For elected rebels, education starts nowCentral Station | Nury Vittachi 27 Nov 2019
People who lean to the blue side were shocked by Monday's election results - but cheered up yesterday at the thought of young rebels doing district council duties.
The job will be an excellent education.
"It's hard work," said Joyce Chan. "Chanting slogans won't satisfy the residents."
Peter Bentley agreed. "It's not about shouting 'liberation of our time' at meetings."
They'll have to get MTR stations back in shape, repair wrecked pavements, and protect their local Maxim's.
And if black-clad vandals arrive? Peter hoped the "new councillors will gallantly stand outside the MTR stations and plead for peace."
But that won't be the worst aspect of the job.
"District council meetings are the worst," said reader Keith McNab, who has endured several. "The councillors have the most mind-numbingly boring job I can imagine. It won't be as exciting as rampaging through the streets."
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Meanwhile, the Hong Kong government announced that it plans to import an Irish theater show in January called Shh! We Have a Plan.
When I saw the title on the press release I hoped it was a speech from Carrie Lam Cheng Yuet-ngor's office, but I guess that was too much to hope for.
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The banner for Sai Kung candidate Chris Cheung Mei-hung promised a speedy train link to the North Pole. He won his district, so let's see if voters hold him to his promise. Before Christmas, please.
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One of the top prizes at the recent international tech contest in Vietnam went to VAR Live, a Hong Kong firm that organizes virtual reality games in Lai Chi Kok. For a small fee, you can dress up in dark camouflage gear and run around creating havoc.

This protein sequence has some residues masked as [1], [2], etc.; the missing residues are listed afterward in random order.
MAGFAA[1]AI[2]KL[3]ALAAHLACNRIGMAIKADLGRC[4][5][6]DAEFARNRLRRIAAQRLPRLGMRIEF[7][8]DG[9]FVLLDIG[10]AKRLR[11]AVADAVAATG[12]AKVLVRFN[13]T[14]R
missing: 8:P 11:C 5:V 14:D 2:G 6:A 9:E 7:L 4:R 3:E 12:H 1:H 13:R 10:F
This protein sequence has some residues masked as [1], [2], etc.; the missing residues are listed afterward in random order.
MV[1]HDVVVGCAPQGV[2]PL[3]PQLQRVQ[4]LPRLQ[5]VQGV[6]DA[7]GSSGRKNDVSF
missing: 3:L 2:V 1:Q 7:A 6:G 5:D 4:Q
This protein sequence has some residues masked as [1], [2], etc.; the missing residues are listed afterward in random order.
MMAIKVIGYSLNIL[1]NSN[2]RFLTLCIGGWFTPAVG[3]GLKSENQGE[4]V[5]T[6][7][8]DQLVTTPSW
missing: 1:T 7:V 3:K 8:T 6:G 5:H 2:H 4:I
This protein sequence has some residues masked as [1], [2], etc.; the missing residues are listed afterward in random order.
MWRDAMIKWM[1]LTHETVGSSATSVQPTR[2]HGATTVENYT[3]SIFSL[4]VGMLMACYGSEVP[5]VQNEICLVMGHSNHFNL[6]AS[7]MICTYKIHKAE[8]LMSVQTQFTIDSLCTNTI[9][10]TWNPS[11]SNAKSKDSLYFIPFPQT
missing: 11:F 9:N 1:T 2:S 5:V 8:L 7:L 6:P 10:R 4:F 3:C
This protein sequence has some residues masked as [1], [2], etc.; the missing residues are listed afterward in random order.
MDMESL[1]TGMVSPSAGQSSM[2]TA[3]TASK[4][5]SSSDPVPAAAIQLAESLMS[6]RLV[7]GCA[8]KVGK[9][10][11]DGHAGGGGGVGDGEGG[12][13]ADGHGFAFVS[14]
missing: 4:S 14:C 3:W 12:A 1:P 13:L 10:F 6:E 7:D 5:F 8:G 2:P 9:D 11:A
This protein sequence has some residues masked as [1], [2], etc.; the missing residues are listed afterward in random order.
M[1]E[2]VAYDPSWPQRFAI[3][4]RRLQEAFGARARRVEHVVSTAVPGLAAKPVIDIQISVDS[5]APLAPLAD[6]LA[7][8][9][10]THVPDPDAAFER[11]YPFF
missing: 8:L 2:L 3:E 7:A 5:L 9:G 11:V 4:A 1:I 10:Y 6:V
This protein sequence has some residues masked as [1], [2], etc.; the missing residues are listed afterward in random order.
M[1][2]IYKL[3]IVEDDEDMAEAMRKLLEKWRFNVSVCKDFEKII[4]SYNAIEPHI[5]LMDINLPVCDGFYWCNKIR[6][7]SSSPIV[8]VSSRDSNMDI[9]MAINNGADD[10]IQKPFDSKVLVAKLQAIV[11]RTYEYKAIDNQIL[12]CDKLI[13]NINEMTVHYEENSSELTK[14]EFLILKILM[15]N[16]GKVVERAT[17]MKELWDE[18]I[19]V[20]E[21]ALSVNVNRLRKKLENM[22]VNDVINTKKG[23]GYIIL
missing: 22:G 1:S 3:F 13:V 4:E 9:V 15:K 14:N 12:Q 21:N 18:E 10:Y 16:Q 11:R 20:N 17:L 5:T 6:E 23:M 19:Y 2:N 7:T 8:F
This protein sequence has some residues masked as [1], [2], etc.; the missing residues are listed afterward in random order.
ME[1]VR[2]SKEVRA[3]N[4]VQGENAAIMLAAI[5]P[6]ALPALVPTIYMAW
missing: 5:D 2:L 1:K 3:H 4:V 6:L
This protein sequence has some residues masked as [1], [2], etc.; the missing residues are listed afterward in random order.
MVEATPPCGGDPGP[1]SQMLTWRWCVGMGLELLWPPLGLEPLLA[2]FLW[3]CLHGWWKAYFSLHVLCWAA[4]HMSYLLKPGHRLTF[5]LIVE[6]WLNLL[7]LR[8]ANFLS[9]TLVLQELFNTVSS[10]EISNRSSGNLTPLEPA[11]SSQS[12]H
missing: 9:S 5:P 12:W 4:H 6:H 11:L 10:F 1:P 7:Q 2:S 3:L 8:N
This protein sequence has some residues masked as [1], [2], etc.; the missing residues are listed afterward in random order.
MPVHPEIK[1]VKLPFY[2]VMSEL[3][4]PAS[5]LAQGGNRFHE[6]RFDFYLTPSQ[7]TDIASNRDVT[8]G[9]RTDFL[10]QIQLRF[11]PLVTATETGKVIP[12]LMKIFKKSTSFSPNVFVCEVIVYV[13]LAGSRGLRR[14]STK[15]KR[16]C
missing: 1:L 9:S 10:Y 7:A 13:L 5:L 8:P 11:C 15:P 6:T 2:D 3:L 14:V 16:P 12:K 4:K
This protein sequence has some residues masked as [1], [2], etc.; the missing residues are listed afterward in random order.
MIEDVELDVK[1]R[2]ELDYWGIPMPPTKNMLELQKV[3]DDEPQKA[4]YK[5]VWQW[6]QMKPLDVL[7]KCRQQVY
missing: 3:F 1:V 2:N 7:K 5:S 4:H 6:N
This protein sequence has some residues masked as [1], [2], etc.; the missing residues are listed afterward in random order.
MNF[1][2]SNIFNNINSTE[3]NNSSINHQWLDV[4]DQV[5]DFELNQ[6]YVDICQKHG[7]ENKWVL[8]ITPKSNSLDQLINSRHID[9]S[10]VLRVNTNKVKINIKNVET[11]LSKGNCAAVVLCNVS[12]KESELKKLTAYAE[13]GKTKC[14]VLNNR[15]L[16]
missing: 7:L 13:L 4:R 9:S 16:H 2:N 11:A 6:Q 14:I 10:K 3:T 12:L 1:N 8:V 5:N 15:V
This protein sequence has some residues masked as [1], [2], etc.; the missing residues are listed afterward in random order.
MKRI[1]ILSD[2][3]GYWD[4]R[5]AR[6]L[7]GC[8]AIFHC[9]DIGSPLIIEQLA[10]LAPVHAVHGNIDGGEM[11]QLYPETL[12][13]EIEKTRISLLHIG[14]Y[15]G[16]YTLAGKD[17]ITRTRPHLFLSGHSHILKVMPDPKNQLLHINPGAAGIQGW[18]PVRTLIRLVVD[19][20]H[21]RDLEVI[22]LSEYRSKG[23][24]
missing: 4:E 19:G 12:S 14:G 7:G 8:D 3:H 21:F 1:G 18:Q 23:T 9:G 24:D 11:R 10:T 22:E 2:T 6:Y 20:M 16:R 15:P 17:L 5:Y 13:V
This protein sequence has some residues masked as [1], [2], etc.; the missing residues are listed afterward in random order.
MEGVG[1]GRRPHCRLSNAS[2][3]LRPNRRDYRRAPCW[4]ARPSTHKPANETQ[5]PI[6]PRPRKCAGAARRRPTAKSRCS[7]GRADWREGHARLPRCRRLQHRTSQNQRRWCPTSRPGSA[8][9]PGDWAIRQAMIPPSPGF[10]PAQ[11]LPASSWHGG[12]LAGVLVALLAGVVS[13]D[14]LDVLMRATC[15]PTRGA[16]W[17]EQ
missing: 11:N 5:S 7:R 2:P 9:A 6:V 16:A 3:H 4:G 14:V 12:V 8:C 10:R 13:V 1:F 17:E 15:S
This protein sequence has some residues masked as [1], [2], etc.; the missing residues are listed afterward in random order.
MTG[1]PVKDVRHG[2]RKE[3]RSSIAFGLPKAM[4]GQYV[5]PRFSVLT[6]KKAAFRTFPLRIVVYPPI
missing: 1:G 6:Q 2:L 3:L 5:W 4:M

Or of course in recent weeks you could have just gone to Chinese University or Mong Kok and done the same thing for nothing.
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Speaking of Mong Kok, government organizers decided to cancel the Catering Industry Safety Award event scheduled to be held there yesterday. It would have been too ironic if trouble broke out and people had to dodge bricks or petrol bombs on their way home from receiving a safety prize.
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Commerce secretary Edward Yau Tang-wah arrived in Malaysia on Monday and made a speech celebrating the flow of goods between our city and that country.
By an unfortunate coincidence, customs officers at Chek Lap Kok airport the same afternoon seized a record-breaking shipment of illegal drugs from Malaysia.
Next time Yau may wish to be more specific.
He also met with Bai Tian, China's man in Malaysia - and possessor of one of the best job titles on the planet: "Ambassador Extraordinary and Plenipotentiary." Sounds a bit better than "District Councillor for South Lupsup".
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Hong Kong film director Yonfan appeared at a film festival in France yesterday. His movie, called No 7, Cherry Lane, has been celebrated around the world, but isn't being shown in Hong Kong. Cinema owners fear the themes (the 1967 riots, a youth losing a dispute with an older person) may get their premises "renovated."
Another job for our new district councillors: organize a peaceful screening in Hong Kong.
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It seems people these days operate by a firm principle: "I will endure any hardship or danger for the things I believe in, as long as it isn't hard or boring or uncool."